Unacceptable Conditions Continue for State Workers at Pelican Bay State Prison
Built in Crescent City in 1989, Pelican Bay State Prison (PBSP) is the one of the few supermax facilities in the state. As of April 2020, Pelican Bay has been at 109% capacity, housing high-priority prisoners from across California. Due to both of these factors—and several more—during the COVID-19 pandemic, PBSP has become a hotbed of fear and intimidation directed towards the medical staff represented by SEIU Local 1000.
The medical side of PBSP is managed by CEO Bill Woods. Over two decades, Woods has held multiple positions, initially beginning his career there as a nurse. However, under his leadership as CEO, the conditions for a truly dangerous situation have been laid, some of which have led to the multiple lawsuits filed against him. Workers at PBSP have been fighting against the toxic work culture, which has been propagated through fear and intimidation, making miserable day-to-day conditions a routine fact of life for the nursing staff at PBSP.
Fortunately, the nurses are fighting back. Led by Laura Slavec, a SEIU Local 1000 steward and DBUR, the PBSP Organizing team includes LVNs, RNs and LTs who refuse to accept these circumstances anymore. By mobilizing the staff who are at immediate risk for COVID-19 exposure every single day on the job, they have sent a clear message to management: years of mismanagement, understaffing, and most recently failure to respond to COVID-19 has made PBSP an unsafe place to work and a threat to public health.
The incredible dysfunction at Pelican Bay has a clear metric: nurse vacancy rate. By creating a hostile work environment and culture of fear, medical management has been able to reduce medical personnel to staffing levels below 75%, which is believed to be used by management as a cost saving tool. So, even as the prison has been running at over capacity throughout the pandemic, the number of nurses available has been steadily falling.
Even before the pandemic, the number of available staff was significantly lower than the state average, with a vacancy rate hovering at 15-20 percent. Due to the dangerous and unsafe working conditions, many RNs and LVNs are out on workers’ compensation, exacerbating the situation and leaving the nurses who remain unable to provide the best care for their patients.
At best, the conditions at Pelican Bay are far from acceptable. COVID-19 orders from the State have been ignored, and the belief persists that medical management was not prepared to handle a state emergency like the COVID-19 pandemic. Simple CDC guidelines, such as wearing a mask, were ignored by upper Pelican Bay CCHCS management for several months. Meanwhile, management forces the rank-and-file nurses to work multiple shifts because SRN IIs (Supervising Register Nurses) do not know how to do the work of the RNs and LVNs. To make matters worse, management’s policy of keeping inmates in prolonged lockdown for several months with no canteen, yard privileges, or personal mail has increased the likelihood of violence. So, with their health and safety on the line, the nurses are demanding change.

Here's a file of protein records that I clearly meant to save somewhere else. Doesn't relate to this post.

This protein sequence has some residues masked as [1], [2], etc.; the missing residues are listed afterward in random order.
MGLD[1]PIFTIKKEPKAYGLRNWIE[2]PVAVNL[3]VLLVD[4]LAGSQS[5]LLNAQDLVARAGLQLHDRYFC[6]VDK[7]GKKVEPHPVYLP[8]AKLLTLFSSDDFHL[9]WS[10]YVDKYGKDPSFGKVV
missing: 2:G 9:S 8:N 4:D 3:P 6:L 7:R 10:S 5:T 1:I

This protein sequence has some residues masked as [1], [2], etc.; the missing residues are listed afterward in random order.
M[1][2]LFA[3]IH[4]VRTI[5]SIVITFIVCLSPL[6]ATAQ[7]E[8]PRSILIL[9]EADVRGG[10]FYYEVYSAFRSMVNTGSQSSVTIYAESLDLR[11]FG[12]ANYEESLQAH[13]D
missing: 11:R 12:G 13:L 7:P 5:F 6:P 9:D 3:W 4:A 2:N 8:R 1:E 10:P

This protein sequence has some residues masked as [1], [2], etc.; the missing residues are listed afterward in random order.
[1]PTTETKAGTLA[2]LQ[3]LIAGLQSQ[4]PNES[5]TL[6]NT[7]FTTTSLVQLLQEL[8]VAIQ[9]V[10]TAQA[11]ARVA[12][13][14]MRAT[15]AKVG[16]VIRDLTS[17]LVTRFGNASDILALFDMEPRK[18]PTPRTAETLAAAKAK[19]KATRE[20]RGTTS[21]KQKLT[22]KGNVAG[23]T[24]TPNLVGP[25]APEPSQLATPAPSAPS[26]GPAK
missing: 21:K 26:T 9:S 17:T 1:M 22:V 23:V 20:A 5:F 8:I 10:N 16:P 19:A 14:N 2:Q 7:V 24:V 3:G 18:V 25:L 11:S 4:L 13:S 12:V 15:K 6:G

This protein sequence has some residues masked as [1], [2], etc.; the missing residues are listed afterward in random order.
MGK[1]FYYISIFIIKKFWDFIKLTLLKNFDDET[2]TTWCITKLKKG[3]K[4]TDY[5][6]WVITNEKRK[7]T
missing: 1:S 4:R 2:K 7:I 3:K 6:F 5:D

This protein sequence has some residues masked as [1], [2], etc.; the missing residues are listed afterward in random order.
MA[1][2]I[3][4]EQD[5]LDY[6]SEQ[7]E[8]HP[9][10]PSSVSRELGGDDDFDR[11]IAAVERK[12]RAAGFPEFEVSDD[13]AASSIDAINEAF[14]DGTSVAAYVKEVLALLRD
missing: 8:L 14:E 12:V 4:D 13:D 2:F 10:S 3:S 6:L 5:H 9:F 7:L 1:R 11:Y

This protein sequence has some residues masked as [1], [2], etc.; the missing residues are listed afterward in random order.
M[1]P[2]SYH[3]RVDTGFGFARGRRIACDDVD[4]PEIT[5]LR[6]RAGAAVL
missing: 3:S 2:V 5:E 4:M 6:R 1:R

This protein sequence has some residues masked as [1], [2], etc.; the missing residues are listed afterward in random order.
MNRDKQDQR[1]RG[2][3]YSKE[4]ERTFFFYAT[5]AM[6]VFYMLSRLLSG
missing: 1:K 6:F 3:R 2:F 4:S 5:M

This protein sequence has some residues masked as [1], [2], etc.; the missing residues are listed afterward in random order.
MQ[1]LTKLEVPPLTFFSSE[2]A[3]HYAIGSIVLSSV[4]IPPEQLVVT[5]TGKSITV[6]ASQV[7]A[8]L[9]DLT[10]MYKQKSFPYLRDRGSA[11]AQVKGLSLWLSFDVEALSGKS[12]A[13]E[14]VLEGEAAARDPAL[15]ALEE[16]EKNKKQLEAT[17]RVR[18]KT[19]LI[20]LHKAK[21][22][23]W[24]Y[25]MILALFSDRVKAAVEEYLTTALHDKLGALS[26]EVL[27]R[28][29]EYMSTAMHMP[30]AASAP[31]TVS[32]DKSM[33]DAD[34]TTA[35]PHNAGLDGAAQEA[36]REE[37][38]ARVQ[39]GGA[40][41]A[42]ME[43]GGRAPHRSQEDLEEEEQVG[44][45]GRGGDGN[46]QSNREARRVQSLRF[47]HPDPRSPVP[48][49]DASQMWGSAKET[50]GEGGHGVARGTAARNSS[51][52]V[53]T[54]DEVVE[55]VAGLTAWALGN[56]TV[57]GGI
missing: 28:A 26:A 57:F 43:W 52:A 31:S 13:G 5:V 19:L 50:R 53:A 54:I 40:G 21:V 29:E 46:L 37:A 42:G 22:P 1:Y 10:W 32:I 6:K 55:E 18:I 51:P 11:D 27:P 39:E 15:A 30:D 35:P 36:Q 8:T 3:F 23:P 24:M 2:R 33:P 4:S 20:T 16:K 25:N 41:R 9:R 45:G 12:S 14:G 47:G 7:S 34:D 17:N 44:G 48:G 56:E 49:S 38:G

A nurse led Organizing Committee has been meeting every week to plan out actions, JLMCs, and responses to management. Nurses have also asked management to take action to relieve pressure by having SRN IIs perform duties as floor and charge nurses, and to maintain a lower nursing vacancy rate. This will ensure that the nurses who are able to work are performing their duties while also preserving safety procedures and creating a workplace where nurses can provide the best care for their patients. Finally, this would force Pelican Bay to comply with COVID-19 orders, including addressing management’s failure to train staff on PPE such as proper donning, doffing, and disposal, addressing the lack of clean gowns, bonnets, and N95 masks with proper fitting, and most egregiously, management’s falsification of N95 mask fit tests.
SEIU Local 1000 has been supporting the organizing team at Pelican Bay, agitating and building confidence among nurses to take action, gathering stories from past workers at PBSP explaining why they left, and leading JLMCs to solve issues at the local level. Meanwhile, as management tries to pick off members and get them to stop taking action, and issues frivolous write ups for nurses who challenge the toxic work culture, the Pelican Bay Organizing team stands united against these threats to their health, the inmates, and the health of the Crescent City community.